Governor attempts to impose climate change bill without legislative authority
Special to chambers of commerce
In my last article to the chamber of commerce, I listed good and bad business bills considered by the Legislature, including Senate Bill 5735. That's the big “cap and trade” legislation that would have forced businesses to pay to reduce greenhouse gas emissions. Legislators, citizens and small business owners successfully fought to stop this measure which would have imposed some of the state's most costly regulations against businesses.
Unfortunately, Gov. Gregoire decided to issue an executive order to impose the provisions of the bill, ignoring the concerns voiced against the measure by Washingtonians. “We can't further delay action on climate change,” she said, as if it is an emergency that immediately threatens our state.
Certainly none of us want to see our polar ice caps melt or have drastic changes in our weather systems that could affect the populations of the world. Whether or not you agree with environmentalists that global warming exists, let's put away that argument for just a moment and get to the heart of the matter here in Washington.
Pay close attention to this paragraph: Washington is one of the cleanest states in the nation. Our state produces only three-tenths of 1 percent of global greenhouse gas emissions. That's like a pebble of sand on an entire beach. With such little output, no amount of reductions we attempt in Washington will have any effect on global greenhouse gas emissions. Washington is already green!
Apparently, that doesn't matter to the governor, whose executive order includes such provisions as:
Develop emission reduction strategies and industry emissions benchmarks to make sure 2020 reduction targets are met.
Work on low-carbon fuel standards or alternative requirements to reduce carbon emissions from the transportation sector. (That likely could mean future tax increases as evidenced in proposed bills the last couple of years, such as taxing the size of your automobile engine [Senate Bill 6900 – 2008 session], and/or a mandatory reduction of the vehicle miles you travel. [House Bill 2815 – 2008 session; House Bill 1490 – 2009 session])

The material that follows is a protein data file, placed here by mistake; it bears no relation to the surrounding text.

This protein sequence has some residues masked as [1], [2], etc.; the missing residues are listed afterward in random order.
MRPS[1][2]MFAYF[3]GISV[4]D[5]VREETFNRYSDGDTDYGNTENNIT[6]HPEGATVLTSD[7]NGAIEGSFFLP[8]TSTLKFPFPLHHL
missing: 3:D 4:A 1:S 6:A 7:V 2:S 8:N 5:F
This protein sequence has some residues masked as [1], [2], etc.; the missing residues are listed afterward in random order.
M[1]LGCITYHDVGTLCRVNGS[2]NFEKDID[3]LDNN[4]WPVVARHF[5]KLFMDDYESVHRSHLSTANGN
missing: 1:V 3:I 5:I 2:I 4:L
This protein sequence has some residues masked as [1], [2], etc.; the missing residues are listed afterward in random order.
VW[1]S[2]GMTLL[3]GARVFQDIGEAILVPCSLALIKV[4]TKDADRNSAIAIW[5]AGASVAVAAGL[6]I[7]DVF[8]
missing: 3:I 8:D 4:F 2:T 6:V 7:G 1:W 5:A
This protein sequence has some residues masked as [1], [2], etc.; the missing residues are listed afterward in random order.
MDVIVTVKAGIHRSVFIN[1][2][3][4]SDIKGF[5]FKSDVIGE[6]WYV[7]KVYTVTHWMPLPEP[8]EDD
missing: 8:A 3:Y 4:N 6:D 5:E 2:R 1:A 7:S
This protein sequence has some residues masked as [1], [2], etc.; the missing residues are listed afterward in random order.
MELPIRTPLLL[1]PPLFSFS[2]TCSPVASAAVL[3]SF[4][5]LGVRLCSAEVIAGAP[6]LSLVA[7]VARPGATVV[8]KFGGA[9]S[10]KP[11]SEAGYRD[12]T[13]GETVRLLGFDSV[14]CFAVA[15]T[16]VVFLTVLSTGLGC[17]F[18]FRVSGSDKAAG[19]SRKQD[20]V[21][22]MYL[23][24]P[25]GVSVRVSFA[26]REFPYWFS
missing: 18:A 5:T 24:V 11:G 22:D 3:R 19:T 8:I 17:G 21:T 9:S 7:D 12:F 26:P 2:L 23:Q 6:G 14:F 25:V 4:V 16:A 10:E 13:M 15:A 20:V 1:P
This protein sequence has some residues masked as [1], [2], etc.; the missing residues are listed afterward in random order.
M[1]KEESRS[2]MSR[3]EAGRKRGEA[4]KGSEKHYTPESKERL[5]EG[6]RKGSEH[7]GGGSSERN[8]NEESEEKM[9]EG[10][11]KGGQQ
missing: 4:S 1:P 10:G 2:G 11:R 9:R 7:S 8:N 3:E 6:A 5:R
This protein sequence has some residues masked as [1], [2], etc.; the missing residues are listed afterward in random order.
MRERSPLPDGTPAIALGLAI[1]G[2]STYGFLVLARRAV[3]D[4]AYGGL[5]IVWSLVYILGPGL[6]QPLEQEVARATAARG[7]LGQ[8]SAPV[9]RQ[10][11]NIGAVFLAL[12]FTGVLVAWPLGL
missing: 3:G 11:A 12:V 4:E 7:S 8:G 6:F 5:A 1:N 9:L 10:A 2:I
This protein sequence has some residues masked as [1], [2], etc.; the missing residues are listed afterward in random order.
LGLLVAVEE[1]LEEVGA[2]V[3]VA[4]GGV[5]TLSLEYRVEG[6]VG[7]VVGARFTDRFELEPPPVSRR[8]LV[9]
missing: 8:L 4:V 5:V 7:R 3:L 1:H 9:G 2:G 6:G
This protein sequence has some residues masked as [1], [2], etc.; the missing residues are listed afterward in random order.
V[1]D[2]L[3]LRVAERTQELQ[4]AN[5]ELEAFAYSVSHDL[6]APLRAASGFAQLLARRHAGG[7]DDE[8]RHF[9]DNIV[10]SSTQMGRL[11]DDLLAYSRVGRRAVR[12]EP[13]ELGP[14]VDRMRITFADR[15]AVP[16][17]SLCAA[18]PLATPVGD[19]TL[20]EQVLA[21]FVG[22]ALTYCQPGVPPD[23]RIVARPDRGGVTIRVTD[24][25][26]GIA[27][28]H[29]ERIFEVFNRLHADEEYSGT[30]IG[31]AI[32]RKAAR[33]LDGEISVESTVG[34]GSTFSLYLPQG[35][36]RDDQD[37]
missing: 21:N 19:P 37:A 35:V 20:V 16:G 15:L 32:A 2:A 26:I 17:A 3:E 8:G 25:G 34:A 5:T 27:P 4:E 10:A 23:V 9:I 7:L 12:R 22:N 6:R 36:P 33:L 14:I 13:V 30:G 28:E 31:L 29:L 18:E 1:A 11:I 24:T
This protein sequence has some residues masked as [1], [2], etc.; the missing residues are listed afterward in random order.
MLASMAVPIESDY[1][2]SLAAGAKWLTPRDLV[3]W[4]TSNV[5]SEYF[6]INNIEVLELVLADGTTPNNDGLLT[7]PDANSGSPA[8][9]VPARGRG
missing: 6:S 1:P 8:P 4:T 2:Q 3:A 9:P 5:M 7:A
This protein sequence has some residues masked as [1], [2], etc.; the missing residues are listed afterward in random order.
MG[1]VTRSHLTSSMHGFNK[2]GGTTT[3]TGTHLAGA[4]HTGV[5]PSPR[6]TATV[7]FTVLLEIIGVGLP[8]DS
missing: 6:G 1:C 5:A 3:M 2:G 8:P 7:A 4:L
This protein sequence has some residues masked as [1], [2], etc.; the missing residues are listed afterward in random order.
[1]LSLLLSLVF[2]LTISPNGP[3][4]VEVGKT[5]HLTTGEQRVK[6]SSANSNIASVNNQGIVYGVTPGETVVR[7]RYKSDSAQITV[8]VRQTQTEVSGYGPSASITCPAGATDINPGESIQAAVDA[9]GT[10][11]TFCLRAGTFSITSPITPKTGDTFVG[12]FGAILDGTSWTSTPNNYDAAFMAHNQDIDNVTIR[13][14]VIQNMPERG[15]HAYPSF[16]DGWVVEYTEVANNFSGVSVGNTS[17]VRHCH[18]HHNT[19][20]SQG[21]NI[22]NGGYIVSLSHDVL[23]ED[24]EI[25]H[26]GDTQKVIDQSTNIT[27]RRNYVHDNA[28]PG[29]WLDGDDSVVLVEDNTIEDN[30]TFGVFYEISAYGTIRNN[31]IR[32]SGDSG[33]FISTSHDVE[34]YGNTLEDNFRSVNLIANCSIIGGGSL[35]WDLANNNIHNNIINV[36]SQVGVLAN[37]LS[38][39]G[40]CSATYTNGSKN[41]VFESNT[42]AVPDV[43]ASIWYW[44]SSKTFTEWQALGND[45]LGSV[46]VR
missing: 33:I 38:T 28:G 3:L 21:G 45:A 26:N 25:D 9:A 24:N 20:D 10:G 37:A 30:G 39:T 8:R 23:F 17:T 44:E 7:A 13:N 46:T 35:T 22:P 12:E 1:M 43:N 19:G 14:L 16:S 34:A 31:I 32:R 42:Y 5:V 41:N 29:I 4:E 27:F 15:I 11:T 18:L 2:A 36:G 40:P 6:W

Work with six other Western states and four Canadian provinces in the Western Climate Initiative to develop a regional emissions reduction program design.
Work with the Obama administration to help design a national program that is strong and reflects state priorities. (AWB President Don Brunell notes Obama's cap-and-trade proposal would be “a $650 billion hidden tax on all Americans.”)
Why are we spending millions of dollars on policies that would kill thousands of jobs and force businesses to leave Washington? It makes no sense to take such drastic steps that would merely polish an already clean state.
If there's any salvation to our businesses about the governor's executive order, enforcement is questionable. A 1991 attorney general's opinion noted: “The legislative authority of the state of Washington is vested in the Legislature. The governor cannot create obligations, responsibilities, conditions or processes having the force and effect of law by the issuance of an executive order.”
Even if the executive order is unenforceable, you can be sure it won't be the last we'll see of this attempt by government to seize more power and tax dollars on the pretense of creating a better environment. So please stay alert and involved.
EDITOR'S NOTE: State Rep. Dan Kristiansen, R-Snohomish, represents the 39th Legislative District, and also serves as chairman of the Washington House Republican Caucus. He can be contacted at (360) 786-7967 or from his Web site at: houserepublicans.wa.gov/Kristiansen.
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